Some people who develop dependence might not have a problem stopping, even if they do so independently. Addiction needs professional help and is a chronic illness. Sufferers may need lifelong support to prevent relapse, which isn’t always the case with dependency or substance abuse.
Addiction is also often linked to mental health issues, while dependency and substance abuse are less so.
In America, around 21 million people have at least one addiction, making it a very prevalent problem. The use of opioids, in particular, has been one of concern over the years as individuals become addicted to prescription drugs and then turn to drug dealers to continue fueling the addiction when their prescription ends. The rise in the problem has led to a tripling of deaths due to drug overdoses since 1990.
Addiction is also widely linked to mental health issues, which are on the rise. Around 30% of people who have a mental illness also suffered from a substance misuse disorder or addiction in 2020. As the number of people struggling with their mental health grows, it’s likely that the number of those suffering from addiction will too.
But, there is more understanding around addictive behaviors and what causes people to suffer from addiction. There’s also a wider range of addiction treatment available, and more empathy around the topic to help those in recovery.
There isn’t just one, straightforward reason why people suffer from addiction. This complex disease can be multi-layered and some people may never know exactly why they’re suffering from addiction. In truth, some individuals are just born in a way that makes them more likely to become addicted.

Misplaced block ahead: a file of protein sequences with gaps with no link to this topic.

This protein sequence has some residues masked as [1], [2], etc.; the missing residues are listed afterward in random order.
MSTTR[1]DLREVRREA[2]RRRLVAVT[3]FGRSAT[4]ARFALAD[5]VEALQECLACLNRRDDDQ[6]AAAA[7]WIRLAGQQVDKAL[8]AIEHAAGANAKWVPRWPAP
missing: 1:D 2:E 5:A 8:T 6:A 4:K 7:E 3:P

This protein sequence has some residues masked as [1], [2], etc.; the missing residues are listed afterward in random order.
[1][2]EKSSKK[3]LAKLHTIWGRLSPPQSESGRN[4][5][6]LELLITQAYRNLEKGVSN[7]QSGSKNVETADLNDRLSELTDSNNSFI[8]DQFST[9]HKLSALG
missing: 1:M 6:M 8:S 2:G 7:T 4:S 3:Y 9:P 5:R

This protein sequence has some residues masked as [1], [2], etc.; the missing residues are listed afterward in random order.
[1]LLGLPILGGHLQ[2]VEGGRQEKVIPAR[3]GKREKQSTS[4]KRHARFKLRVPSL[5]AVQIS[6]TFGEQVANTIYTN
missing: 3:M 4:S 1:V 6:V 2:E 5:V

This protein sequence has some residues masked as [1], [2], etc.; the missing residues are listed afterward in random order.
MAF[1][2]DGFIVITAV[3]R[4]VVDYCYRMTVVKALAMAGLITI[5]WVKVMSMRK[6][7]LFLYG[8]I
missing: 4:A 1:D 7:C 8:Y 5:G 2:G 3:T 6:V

If you’re wondering why you or someone you know is suffering, here are the four major causes:
The links between genetics and addiction are still being studied constantly. However, it does seem as though the genes you’re born with can make you naturally predisposed to become addicted to substances. Researchers are currently on the hunt for an addiction gene, but for now, it remains hidden if there is one.
There are also some patterns of behavior seen in the addictions of men and women. Different things, such as the rate they become addicted and the rate of relapse, seem to be different between the genders, which again could be down to genetics.
Nature versus nurture is all too relevant in matters of addiction. While it could be genetics at play, it could also be the environment that children are raised in that leads to addiction. For example, children of parents who suffer from addiction are more likely to suffer themselves – but is that because of genetics or the normalization of use by the parent?
If you’re raised in an environment where substance abuse is common, you may associate it with the fun of partying. You may link drugs and alcohol to happiness or think it’s a normal way to have fun, leading to addiction.